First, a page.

The familiar long-range weapon—used by the US Navy in both of the Iraq wars and other modern conflicts—taps into the reputation of some tribes as fearsome warriors. “Naming weapons systems [with Native American references] becomes a way to say, ‘We were enemies, but now we’re friends,’ ” says Smith. “Indians have become the most American thing ever.”

Redskins baby blanket

Photograph courtesy of
Photograph courtesy of

Sports teams offer perhaps the most prominent example of Native American appropriation—including DC’s own contentious NFL outfit. “We wanted to focus on the larger phenomenon of mascots beyond the Washington team. The museum has taken a very strong stand that it should change its name. But even if all of those teams changed their names tomorrow, there would still be a huge phenomenon of Indian imagery in American life and conversation. We want that to be the main focus.”

Indian Chief motorcycle

Photo by Matailong Du for the National Museum of the American Indian.
Photograph by Matailong Du for the National Museum of the American Indian.

Built in 1948, this gorgeous machine was made by the Indian Motorcycle Company, known for its stylized logo of a Native American face and headdress. (Look closely at the bike’s front headlight.) Because most motorcycles were made by overseas companies, this firm “wanted to show they were American. There wasn’t a better way to do that than using the Indian name and imagery.”

19. The Final Year

Area theaters, opening January 19

Documentary filmmaker Greg Barker’s idea was to spend a year capturing how the Obama administration’s foreign-policy team operated. That yielded plenty of intriguing material, such as then UN ambassador Samantha Power’s struggle to cope after her motorcade accidentally killed a young boy in Cameroon. But the project went in an unexpected direction after Trump won the election. The last third of the finished film captures the raw emotions of Obama’s remaining months in office.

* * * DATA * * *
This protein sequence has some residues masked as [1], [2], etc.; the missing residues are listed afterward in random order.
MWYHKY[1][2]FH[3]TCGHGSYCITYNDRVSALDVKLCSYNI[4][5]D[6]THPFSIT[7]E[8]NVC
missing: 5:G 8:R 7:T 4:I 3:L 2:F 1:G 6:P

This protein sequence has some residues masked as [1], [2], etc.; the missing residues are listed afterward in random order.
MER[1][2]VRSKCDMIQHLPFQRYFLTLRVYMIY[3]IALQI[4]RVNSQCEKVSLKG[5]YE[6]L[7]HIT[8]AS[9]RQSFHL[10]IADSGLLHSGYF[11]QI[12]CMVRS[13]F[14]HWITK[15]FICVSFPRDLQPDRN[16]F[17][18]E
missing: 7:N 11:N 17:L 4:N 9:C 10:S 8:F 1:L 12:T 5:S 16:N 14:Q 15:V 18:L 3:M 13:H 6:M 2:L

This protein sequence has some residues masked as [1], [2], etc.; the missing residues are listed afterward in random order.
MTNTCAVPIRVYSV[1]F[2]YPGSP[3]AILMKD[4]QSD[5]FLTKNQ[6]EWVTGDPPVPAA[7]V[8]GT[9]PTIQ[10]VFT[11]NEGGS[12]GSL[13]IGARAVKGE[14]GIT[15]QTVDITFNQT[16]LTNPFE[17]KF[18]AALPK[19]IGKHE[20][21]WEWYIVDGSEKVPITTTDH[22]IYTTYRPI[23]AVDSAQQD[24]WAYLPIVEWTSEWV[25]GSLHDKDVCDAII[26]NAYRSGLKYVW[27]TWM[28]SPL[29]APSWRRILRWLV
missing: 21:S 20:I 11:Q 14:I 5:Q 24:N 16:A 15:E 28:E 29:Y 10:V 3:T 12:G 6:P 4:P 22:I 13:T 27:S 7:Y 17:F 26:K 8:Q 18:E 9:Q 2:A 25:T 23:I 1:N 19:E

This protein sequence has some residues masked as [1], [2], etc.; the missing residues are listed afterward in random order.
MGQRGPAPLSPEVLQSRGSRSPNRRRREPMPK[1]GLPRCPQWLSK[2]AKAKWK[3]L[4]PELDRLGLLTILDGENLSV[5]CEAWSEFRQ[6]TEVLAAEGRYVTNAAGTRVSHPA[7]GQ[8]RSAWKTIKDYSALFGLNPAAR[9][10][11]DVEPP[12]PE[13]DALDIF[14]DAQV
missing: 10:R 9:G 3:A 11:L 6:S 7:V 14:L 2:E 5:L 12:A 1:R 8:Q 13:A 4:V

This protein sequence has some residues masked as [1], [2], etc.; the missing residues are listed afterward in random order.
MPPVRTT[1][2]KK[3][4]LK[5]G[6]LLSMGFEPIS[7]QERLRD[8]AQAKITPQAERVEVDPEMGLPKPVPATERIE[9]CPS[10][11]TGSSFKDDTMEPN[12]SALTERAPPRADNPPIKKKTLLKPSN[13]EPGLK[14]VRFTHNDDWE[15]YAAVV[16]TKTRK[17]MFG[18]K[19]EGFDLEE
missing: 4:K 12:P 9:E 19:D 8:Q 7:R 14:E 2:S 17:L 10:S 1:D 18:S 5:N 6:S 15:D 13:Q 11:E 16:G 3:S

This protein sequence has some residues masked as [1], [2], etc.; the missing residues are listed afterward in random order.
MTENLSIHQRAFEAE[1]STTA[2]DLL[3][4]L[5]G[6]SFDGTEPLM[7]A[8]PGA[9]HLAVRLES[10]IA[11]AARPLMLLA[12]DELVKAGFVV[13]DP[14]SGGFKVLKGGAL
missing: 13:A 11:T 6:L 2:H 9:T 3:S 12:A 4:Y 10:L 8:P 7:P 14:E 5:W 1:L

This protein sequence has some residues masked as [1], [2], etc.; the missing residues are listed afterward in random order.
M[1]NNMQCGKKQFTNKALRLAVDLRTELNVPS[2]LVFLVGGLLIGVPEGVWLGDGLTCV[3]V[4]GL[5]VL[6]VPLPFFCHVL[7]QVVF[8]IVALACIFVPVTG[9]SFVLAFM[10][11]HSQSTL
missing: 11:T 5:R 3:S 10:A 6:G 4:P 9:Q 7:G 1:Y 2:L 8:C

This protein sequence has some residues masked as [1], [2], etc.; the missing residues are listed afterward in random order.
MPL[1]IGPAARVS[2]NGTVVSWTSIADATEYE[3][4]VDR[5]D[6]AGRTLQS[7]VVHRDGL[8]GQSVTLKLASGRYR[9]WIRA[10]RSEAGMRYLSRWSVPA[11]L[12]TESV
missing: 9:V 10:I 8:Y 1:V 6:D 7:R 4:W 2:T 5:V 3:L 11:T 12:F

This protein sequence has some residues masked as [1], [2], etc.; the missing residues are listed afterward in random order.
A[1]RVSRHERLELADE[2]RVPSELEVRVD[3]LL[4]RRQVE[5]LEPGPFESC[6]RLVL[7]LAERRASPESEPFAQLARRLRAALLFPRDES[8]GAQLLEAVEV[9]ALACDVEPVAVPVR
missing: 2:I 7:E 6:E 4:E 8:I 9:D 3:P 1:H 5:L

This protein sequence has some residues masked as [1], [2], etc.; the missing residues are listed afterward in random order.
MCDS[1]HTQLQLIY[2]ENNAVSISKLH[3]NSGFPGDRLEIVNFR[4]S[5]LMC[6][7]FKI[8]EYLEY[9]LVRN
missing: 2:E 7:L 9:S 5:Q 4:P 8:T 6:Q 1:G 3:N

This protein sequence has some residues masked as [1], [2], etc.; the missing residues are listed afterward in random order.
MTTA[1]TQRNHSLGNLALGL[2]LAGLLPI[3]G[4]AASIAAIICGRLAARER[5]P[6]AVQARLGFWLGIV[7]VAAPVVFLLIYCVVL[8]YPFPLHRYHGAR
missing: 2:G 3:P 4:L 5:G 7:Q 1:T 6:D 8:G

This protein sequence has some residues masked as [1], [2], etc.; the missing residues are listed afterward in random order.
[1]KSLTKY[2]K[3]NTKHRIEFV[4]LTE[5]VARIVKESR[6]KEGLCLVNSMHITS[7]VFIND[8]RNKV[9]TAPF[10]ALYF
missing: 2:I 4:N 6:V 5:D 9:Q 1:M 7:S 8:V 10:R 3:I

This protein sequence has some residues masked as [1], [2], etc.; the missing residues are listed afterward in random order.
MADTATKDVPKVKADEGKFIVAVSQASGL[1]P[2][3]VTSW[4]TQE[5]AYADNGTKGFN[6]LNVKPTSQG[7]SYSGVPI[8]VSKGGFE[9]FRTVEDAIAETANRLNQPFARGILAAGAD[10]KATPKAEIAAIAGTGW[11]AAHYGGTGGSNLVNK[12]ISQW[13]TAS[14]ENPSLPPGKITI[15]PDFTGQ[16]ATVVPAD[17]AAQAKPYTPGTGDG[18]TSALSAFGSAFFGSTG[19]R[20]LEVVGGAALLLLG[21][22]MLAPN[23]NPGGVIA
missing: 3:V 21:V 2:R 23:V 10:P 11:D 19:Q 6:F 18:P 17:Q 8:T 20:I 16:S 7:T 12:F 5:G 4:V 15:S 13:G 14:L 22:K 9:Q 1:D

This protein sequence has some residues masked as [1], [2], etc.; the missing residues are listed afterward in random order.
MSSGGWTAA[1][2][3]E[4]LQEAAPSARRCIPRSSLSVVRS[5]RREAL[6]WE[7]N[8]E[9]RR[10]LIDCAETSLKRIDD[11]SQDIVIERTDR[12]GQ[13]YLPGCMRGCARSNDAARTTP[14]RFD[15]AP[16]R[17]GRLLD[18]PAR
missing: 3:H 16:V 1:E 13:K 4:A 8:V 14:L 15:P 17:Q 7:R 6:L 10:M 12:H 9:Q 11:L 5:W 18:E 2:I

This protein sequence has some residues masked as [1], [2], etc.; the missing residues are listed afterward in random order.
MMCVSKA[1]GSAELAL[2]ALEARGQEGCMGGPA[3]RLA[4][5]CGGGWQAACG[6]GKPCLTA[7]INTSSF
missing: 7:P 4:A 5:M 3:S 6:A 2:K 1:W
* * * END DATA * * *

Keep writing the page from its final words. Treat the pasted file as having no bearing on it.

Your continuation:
20. Banff Mountain Film Festival

National Geographic Museum, January 24–February 3

You don’t have to travel to Canada’s Banff National Park to take in this annual presentation of new outdoor-focused films, arriving here as part of an international tour. This year’s crop includes Into Twin Galaxies, about kayakers who tackle Greenland’s most remote river, and Loved by All: The Story of Apa Sherpa, about a Nepalese mountaineer who has topped Everest a whopping 21 times. Pack your Dramamine. $26.

21. Destroyer

Black Cat, January 28

In October, Dan Bejar released Ken, the 12th al­bum of literate pop music he has recorded under the Destroyer moniker. It’s a typically eccentric collection—Bejar has said the album is inspired by late-Thatcherite Britain—but the songs are as accessible as they are cerebral. The New Order–ish first single, “Tinseltown Swimming in Blood,” is sure to be a live highlight. $20.

22. “Outliers and American Vanguard Art”

National Gallery of Art, January 28–May 13

The National Gallery’s description of the show is off-putting—anyone curious about “historicizing the shifting identity and role of this distinctly American version of modernism’s ‘other’ ”?—but don’t be daunted. The exhibit features some 300 works that illustrate connections between notable outsider artists such as Horace Pippin and Janet Sobel and their more establishment contemporaries. Free.

This article appears in the January 2018 issue of Washingtonian.